03 February 2011

Early puberty lowers osteoporosis risk

The earlier a person begins puberty, the lower their risk of osteoporosis later in life, a small new study suggests.


The earlier a person begins puberty, the lower their risk of osteoporosis later in life, a small new study suggests.

The research was based on 78 girls and 84 boys, who were studied from the time they began puberty until they reached sexual maturity. The investigators found that adult bone mineral density was influenced by age at puberty onset, with greater bone mass linked to early puberty and less bone mass associated with later puberty.

However, bone strength did not seem to be affected by how long puberty lasted.

Puberty and osteoporosis

"Puberty has a significant role in bone development," study leader Dr Vicente Gilsanz, director of clinical imaging at the Saban Research Institute of Children's Hospital Los Angeles, said.

"During this time, bones lengthen and increase in density. At the end of puberty the epiphyseal plates close, terminating the ability of the bones to lengthen. When this occurs, the teenager has reached their maximum adult height and peak bone mass," Gilsanz explained.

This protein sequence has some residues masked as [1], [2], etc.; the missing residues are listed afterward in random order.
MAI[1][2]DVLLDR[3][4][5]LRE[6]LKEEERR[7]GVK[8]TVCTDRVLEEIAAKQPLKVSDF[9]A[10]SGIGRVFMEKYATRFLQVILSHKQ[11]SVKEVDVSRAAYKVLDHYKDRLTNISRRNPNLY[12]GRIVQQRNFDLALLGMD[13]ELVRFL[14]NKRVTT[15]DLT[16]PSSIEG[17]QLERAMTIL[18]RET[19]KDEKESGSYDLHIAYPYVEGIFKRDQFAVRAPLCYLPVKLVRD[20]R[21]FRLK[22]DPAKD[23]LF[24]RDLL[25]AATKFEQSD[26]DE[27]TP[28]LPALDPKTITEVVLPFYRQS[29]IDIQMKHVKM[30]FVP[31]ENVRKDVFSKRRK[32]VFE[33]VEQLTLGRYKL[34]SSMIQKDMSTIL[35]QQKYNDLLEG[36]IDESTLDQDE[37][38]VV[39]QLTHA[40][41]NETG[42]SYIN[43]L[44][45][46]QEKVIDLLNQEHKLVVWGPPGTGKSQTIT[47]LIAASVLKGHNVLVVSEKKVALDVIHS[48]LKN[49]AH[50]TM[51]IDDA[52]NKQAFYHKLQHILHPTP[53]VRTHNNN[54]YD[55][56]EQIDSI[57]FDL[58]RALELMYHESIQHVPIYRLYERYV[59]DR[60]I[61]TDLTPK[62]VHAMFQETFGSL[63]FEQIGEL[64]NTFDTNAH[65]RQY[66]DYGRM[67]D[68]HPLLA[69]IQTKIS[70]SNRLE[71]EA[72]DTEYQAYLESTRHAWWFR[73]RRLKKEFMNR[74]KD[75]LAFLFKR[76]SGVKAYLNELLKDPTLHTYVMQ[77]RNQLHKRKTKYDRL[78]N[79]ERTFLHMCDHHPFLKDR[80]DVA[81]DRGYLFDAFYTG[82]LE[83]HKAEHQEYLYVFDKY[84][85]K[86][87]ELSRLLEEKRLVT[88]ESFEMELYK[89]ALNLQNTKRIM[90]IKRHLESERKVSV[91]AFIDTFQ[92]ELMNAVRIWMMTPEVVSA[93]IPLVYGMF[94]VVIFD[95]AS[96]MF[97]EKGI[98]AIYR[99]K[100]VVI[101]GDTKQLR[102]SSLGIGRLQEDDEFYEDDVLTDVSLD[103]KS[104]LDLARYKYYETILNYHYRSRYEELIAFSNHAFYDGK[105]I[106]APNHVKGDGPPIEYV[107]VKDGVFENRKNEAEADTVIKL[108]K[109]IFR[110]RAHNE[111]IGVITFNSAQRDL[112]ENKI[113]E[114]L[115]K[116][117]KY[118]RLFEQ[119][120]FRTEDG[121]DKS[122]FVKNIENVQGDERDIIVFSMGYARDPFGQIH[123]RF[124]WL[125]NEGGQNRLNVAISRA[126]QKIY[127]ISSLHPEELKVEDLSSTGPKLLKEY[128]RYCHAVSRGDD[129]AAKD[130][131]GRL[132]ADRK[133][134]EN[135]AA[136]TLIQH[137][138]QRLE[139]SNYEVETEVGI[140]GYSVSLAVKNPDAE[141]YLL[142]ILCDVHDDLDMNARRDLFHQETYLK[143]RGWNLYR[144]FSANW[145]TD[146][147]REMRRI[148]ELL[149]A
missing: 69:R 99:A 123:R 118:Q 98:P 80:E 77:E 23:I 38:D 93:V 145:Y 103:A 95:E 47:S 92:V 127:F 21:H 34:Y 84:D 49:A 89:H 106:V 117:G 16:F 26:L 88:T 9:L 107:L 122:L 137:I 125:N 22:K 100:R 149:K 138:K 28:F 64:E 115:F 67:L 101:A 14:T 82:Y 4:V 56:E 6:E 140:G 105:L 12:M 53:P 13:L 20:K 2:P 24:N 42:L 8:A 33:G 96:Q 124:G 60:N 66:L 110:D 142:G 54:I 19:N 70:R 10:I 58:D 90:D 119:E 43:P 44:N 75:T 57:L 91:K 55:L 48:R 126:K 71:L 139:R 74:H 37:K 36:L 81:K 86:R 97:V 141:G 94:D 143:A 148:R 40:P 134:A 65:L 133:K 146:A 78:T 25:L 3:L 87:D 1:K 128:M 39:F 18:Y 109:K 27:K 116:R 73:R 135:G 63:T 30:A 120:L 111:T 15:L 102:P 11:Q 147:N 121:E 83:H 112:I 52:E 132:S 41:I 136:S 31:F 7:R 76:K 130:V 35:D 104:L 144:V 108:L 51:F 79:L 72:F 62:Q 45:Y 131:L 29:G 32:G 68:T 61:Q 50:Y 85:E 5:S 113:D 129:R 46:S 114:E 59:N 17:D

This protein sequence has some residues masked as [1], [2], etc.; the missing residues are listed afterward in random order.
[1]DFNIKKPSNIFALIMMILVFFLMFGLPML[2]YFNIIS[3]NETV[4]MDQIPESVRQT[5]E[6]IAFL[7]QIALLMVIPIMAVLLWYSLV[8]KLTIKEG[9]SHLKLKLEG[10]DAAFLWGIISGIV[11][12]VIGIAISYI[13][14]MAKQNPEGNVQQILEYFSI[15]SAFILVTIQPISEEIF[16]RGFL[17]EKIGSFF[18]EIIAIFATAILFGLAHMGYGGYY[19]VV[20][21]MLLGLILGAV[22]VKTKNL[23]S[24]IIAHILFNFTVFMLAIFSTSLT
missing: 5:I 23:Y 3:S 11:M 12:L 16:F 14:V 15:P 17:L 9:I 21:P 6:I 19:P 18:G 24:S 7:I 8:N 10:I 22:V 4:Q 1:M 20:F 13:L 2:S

Reduced bone mineral density leads to osteoporosis. In 2010, the estimated cost of treating osteoporosis in the United States was $10 billion.

The normal rate of bone mass decline in adulthood is about 1 to 2% each year. This means that a 10 to 20% increase in bone density resulting from a naturally early puberty could provide an additional 10 to 20 years of protection against normal age-related decline in bone strength, according to the researchers.

The study was published in the Journal of Pediatrics.

(Copyright © 2010 HealthDay. All rights reserved.)


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Healthy Bones

Tereza is the CEO of the National Osteoporosis Foundation and worked as a Nursing Sister in the field of Osteoporosis for 18 years prior to her appointment with the Foundation. She used to be the Educational Officer for the Foundation and co-wrote the patient brochure on Osteoporosis. Read more

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